Dogs are known as “man’s best friend.” We love them like we love our children; until we step in a pile of poo that they’ve left for us in the yard. It is then that they’re not-so-much a friend.
But, aside from getting stuck to the bottom of our shoes, dog poo can also have adverse effects on your yard, grass, and vegetation.
In this post, we’ll help you understand the effect of dog poo on your yard and a few steps that pet owners can take to keep from killing their yard and their dog (figuratively-speaking, of course).
So let’s get started.
Why Dog Poop is Bad for your Yard:
What follows is 4 reasons why dog poop is bad for your yard and why you should pick it up as soon as you notice it.
We get it. Some people aren’t willing to get their hands dirty.
If you’re one of those people, consider hiring a professional poop cleanup company.
Now on to the list.
Your Dog is Different Than a Cow
We hear it all the time. Dog owners say, “I’ll just let my dog fertilize my yard.” Unfortunately, this isn’t true for dog poop.
Unlike cow manure, dog feces isn’t a good fertilizer for your yard. Not only is it not a good fertilizer, but it’s also actually bad for your lawn.
One of the byproducts of your dog’s diet is a highly-acidic waste. This waste is toxic to your lawn and makes your soil’s acidity spike.
Although the Nitrogen in an animal’s poo can be great for fertilizing your lawn, when ole’ Fido drops a deuce in your Dandelions, the Nitrogen concentration is more than vegetation and flowers can handle.
Because of this high Nitrogen concentration, dog poop left on your yard for any length of time can cause burns, brown spots, and visible discoloring to your grass.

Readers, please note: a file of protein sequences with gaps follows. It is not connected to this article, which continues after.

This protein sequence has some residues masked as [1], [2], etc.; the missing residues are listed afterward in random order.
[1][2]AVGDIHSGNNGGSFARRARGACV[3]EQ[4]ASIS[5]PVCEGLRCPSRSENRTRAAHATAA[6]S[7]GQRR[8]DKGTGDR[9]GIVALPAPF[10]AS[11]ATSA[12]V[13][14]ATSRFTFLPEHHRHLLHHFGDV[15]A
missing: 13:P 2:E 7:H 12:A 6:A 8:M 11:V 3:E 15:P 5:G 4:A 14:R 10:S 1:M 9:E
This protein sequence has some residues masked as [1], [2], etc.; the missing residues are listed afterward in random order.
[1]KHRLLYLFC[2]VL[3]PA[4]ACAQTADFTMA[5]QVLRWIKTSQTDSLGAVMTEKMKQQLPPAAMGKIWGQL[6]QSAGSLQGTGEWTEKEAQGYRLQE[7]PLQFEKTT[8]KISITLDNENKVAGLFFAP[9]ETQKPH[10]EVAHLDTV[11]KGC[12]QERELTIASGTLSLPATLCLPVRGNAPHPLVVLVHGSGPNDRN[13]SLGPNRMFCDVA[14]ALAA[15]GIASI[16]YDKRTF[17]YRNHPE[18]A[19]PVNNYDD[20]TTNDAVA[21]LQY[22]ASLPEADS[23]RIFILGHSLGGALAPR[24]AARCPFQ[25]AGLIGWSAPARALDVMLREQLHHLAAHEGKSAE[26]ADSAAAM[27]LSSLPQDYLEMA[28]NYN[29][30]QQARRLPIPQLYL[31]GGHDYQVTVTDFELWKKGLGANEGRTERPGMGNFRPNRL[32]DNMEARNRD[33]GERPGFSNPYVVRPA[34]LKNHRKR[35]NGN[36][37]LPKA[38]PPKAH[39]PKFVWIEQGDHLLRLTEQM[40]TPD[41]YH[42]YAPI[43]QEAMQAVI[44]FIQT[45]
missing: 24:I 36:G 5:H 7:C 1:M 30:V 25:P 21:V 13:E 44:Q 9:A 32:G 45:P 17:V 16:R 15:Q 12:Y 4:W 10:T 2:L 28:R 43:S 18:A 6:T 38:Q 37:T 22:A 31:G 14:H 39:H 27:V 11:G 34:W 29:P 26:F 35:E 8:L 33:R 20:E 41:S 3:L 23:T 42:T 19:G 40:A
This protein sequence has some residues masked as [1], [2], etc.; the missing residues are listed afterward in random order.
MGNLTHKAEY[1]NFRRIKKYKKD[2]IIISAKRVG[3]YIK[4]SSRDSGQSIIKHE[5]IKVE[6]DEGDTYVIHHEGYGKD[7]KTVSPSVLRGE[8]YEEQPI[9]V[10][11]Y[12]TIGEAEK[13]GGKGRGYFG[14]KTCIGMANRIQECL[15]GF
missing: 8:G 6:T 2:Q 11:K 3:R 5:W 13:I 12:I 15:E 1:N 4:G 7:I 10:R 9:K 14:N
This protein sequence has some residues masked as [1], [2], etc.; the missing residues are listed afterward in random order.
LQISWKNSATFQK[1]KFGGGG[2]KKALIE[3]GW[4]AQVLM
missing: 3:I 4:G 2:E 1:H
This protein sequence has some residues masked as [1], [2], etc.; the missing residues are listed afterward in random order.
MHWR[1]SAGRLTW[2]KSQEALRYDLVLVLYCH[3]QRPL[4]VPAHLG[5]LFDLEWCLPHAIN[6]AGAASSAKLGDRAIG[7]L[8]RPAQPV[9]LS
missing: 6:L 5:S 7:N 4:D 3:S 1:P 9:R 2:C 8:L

Picture it like this.
You’ve boiled some good ole’ Louisiana crawfish one Saturday. Drinking a beer or two while eating these mudbugs probably won’t do much harm.
But if you go on a two-day bender, hitting every bar in town, you’ll probably suffer some consequences.
Too much Nitrogen does the same thing to your yard, except your grass won’t end up with a hangover; it’ll be dead.
This Nitrogen binge will cause brown spots on your lawn that could worsen with a dry-spell or long period without rain.
Dog poop doesn’t just kill your grass
Dog poo is more harmful than you may think. Beyond an unsightly lawn, dog poop has both The EPA (The Environmental Protection Agency) and The CDC (The Center for Disease Control) concerned.
When pet waste and dog poop aren’t correctly disposed of, your health can be at risk too.
While Fido is out frolicking in your front lawn, fecal matter can get lodged between the pads on their paws.
Once you let them back inside your house, they can carry that fecal matter inside where it can get into your furniture, floors, and carpets.
That’s why it’s best to clean up your dog’s poo right away.
Dog Poo carries diseases and pathogens
Dog feces is one of the most common carriers of diseases and pathogens such as:
It’s been estimated that a gram of dog poop can contain up to 23 million fecal coliform bacteria. Some of which can cause:
- Intestinal Illness